The wildflowers along the roadways are gorgeous this year. Some states and communities have made concerted efforts to plant wildflowers along their highways. The plantings last for a couple of years before they are overtaken by grass and other aggressive plants.
The oxeye daisies and buttercups were among the earlier wildflowers, and they’re finished blooming for the year. Right now along the road I see lots of Queen Anne’s lace (white, lacy flowers), chickory (medium-blue flowers on wiry stems), red clover and black-eyed Susans (with their orange blossoms with dark brown centers). If you want to encourage these plants in your meadow, don’t mow them down until they have had a chance to go to seed. With any luck, those seeds will help the population multiply next year.
Queen Anne’s lace provides an extra benefit if you let it grow near your flower or vegetable garden because it attracts all kinds of beneficial insects that feast on destructive insects such as aphids and scale. It is a biennial, which means it takes two years to complete its life cycle. The first year it produces just a cluster (or rosette) of leaves close to the ground. The second year it sends up tall flower spikes, and once the flowers go to seed, its life cycle is over and the plant dies. But, never fear, they produce plenty of seed to keep the species going for generations to come.
The variety of plants is a good thing. The legumes, including clover and vetch, capture nitrogen from the air and convert it to a form that they and other plants can use. The flat-topped flowers (often described as “umbels”) attract beneficial insects as I mentioned earlier, and the daisy-like flowers, including black-eyed Susans, provide goldfinches and chickadees with seeds in the fall. This diversity also means that if a disease or insect pest arrives, not all species will be affected.
Birdsfoot trefoil, another legume like clover, was grown in fields in this region years ago and has now naturalized along roadways all around the Champlain Valley. Its low mounds of bright yellow flowers are easy to spot now. One of its nicest features is its naturally low height — it doesn’t need to be mowed — and it survived last year’s drought with no problem.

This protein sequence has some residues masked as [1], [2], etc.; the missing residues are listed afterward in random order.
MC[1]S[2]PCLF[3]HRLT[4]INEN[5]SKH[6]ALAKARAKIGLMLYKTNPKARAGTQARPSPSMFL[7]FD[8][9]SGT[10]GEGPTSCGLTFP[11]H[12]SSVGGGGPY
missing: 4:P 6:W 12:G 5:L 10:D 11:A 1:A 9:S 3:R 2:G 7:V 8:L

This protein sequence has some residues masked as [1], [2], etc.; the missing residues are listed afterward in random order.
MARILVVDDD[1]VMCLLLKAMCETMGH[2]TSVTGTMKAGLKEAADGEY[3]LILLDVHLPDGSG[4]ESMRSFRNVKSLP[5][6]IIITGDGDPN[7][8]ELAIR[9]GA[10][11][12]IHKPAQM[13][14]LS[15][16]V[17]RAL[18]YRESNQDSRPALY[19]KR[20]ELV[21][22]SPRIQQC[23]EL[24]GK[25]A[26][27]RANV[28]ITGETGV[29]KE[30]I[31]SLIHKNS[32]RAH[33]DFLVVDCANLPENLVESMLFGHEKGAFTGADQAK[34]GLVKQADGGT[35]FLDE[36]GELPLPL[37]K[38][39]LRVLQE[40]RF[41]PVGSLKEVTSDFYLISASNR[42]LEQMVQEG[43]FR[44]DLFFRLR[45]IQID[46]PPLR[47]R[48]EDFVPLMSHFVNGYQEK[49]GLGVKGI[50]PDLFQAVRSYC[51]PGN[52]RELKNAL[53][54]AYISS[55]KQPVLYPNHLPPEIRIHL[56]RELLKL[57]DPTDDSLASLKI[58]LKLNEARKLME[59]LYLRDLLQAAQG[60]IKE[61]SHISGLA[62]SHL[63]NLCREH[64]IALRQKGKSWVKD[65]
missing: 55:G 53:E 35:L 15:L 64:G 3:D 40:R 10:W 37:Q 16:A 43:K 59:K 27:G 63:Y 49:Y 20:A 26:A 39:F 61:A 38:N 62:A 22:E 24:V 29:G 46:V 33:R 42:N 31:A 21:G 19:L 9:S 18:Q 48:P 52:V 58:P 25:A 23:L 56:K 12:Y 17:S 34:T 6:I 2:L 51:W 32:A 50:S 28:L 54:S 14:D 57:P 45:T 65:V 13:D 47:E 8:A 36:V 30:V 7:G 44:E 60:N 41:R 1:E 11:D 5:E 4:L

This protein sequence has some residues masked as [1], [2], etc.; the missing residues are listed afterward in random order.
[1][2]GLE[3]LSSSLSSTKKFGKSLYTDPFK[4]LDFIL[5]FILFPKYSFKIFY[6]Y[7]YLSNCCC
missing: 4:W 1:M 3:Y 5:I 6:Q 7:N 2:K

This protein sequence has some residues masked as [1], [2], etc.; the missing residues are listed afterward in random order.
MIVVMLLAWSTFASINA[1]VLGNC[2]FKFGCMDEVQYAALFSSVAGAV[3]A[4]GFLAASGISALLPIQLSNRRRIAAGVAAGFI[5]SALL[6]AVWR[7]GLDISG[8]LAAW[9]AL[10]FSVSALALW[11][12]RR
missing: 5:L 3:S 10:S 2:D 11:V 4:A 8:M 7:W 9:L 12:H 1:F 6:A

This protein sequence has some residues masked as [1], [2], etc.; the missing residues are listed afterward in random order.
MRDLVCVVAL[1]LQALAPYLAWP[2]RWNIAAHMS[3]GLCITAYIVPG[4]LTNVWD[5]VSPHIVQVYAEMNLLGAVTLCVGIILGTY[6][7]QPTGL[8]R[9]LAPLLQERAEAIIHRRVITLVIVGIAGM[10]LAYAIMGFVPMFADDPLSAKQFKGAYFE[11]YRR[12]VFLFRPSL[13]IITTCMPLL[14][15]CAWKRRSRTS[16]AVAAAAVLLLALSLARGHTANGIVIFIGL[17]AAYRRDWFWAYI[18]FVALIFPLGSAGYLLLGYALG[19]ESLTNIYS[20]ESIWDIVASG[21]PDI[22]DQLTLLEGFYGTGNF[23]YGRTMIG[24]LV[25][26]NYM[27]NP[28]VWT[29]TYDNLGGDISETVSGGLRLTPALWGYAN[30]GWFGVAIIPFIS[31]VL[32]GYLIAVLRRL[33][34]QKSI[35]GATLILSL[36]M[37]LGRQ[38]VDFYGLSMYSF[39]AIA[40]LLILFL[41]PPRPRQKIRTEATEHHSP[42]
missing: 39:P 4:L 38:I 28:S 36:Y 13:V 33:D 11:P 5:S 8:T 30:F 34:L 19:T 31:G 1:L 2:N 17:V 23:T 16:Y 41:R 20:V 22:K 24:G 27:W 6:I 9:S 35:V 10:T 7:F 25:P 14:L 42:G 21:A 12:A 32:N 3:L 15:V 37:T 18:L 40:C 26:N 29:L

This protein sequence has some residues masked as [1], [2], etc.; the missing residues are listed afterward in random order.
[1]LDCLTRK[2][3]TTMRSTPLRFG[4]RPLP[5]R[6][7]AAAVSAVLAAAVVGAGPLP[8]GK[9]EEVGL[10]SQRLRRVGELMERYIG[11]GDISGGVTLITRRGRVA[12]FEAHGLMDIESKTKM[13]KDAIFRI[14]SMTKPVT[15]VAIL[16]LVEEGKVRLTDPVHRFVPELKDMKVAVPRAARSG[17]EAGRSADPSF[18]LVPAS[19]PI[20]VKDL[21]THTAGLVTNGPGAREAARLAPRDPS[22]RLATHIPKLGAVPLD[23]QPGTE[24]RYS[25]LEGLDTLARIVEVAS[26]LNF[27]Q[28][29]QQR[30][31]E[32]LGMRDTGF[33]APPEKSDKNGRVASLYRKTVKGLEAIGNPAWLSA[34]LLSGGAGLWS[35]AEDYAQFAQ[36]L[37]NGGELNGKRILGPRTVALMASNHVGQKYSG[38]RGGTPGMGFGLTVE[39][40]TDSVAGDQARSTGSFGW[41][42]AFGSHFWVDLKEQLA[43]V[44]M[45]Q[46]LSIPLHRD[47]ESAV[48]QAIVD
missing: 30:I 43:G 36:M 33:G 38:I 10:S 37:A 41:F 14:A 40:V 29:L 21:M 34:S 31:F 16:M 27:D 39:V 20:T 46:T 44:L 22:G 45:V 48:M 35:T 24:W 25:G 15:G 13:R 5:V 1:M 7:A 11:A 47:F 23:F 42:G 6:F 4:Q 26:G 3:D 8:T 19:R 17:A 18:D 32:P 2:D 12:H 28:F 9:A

But along with all of these beauties, there are, unfortunately, some troublemakers that are taking over and crowding out desirable plants. This group of invasive plants includes the beautiful purple loosestrife; spotted knapweed; Japanese knotweed; and phragmites (pronounced “frag-my-tees”), also known as common reed grass, all of which are visible along the highways. So unfortunately, not all of those beauties are a good thing.
This is also a good time to caution you about wild parsnip, which is in full bloom right now and spreading very quickly. This plant looks a lot like Queen Anne’s lace, except it has coarser leaves and yellow, not white, flowers. It causes a severe reaction to any skin that comes into contact with the plant and is then exposed to sun. Be especially careful when mowing or weed-whacking clumps or stands of this plant since that sends the juicy plant pieces flying, and be sure to keep your skin covered when working near it.
For more information on wild parsnip, visit http://dnr.wi.gov/invasives/fact/parsnip.htm. To learn more about other invasive species in our region, visit http://adkinvasives.com.
Amy Ivy is executive director of Cornell Cooperative Extension, Clinton County. Office phone numbers: Clinton County, 561-7450, Essex County, 962-4810, Franklin County, 483-7403. Website: www.cce.cornell.edu/ecgardening. Email questions to askMG@cornell.edu.